Re: [Nautilus-list] re: Desktop folder (again)

On Wed, 2002-04-03 at 07:49, Ben Ford wrote:
> David Moles wrote:
>  >On Sat, 2002-03-30 at 02:14, Ben Ford wrote:
>  >
>  >>But you think that it is perfectly reasonable to instruct me to save my
>  >>Finances.gnucash file (or any other document that I keep in $HOME) in an
>  >>arbitrary subdirectory which is "buried in a hard to find place", IE, I
>  >>can't just type 'cd' to get to it?
>  >>
>  >
>  >If Gnucash is far and away the worst culprit for cluttering up your
>  >desktop, then yes, I do. Why are you manipulating Finances.gnucash from
>  >the shell in the first place? Is there anything useful you can do with
>  >it? I would assume that most of the time you just launch Gnucash and
>  >it opens your last saved document by default.
>  >
> Who said I manipulated Finances.gnucash from the shell?  As I stated, I
> simply saved the file in the default location.  And again, as stated
> before, the average user would do the same, and in your $HOME == Desktop
> scenario, be quite flustered at the 50+ files that for some unknown
> reason accumulate on the desktop.

You implied that moving Finances.gnucash to a Documents folder would
be unacceptable to you because you couldn't just type "cd" and be in
the folder with Finances.gnucash in it. That sounds like the shell to

> So, because it works for you, it *has* to work for me.  This is a matter
> of preference here.  The whole idea behind Open Source / Free Software /
> Whatever-you-want-to-call-it is freedom of choice.  I (and many many
> others) completely abandoned the wares of a certain company because they
> imposed their ideas on me.  Don't think that I (and many many others)
> won't do it again.

That's not what I said. I said because it works for me I *think* it
will work for you. If you've given both a fair try and you're convinced
it doesn't, that's one thing. If you haven't even given it a fair try,
then I think you should try it first before declaring it doesn't work.

>  >Actually, the GNOME project has done a pretty decent job of either
>  >getting legacy applications to change their behavior or replacing
>  >them with new, well-behaved applications, so far. If we're just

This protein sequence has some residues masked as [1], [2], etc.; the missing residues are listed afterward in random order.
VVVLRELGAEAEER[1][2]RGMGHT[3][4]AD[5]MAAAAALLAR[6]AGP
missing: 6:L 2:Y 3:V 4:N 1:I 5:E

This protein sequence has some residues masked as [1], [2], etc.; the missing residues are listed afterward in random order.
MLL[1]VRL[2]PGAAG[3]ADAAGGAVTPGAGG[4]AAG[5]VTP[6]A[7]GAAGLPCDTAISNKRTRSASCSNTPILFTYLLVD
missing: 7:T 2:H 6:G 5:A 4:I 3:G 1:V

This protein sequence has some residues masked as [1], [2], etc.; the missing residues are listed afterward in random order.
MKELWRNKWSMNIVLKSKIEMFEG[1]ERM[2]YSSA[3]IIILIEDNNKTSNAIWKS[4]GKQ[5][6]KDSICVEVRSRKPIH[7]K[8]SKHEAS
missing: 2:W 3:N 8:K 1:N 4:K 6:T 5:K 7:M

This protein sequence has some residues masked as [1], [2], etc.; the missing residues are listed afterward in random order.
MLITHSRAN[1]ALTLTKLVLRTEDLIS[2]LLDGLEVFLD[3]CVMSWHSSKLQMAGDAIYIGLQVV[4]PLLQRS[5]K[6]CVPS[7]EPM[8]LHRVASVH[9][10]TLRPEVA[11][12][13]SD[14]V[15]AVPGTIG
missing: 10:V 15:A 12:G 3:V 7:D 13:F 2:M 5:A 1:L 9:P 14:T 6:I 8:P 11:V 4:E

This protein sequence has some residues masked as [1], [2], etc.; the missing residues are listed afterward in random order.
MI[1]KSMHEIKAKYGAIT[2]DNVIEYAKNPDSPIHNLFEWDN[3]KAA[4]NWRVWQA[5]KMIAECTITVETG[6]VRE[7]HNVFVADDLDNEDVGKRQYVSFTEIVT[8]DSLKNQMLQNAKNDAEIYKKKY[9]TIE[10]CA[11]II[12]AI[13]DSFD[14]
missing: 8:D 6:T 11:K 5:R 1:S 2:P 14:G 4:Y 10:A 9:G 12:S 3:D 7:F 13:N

>  >going to say "The UNIX Way is for applications to be inconsistent
>  >and sucky", we might as well all give up and go home.
> Well-behaved?  By your standards maybe.  But what you are trying to do
> is impose *your* ideas on the entire community.  Personally I would
> prefer to have every single dotfile in my $HOME be a non-hidden file in
> one ~/.etc/ directory.  Does that entitle me to call all your
> application "misbehaving"?

Consistency is, if not *the* most important contributor to usability
in an interface, certainly one of the most. The GNOME project is a
project to develop a more usable interface for Linux and other Unix-
like systems. One of the main reasons a new interface is needed is
rampaging inconsistency between applications. If you don't like the
fact that GNOME attempts to create consistency, you're welcome to
continue using whatever applications and whatever desktop you like.

I haven't heard anyone talk about taking away your choices. What 
I've heard is people talking about changing the defaults. If you're
happy with the current defaults but the majority of other users
aren't, that sucks for you, but that doesn't make it anyone else's
problem. You can always change your settings.

> You know, you guys sound just like Be did a few years ago.

First, don't assume I'm speaking for anyone else -- I'm sure there
are many people on this list who wouldn't appreciate being held
responsible for what I say. :)

Second, I don't see why that's a bad thing. If BeOS was open source,
I'd be using it right now.


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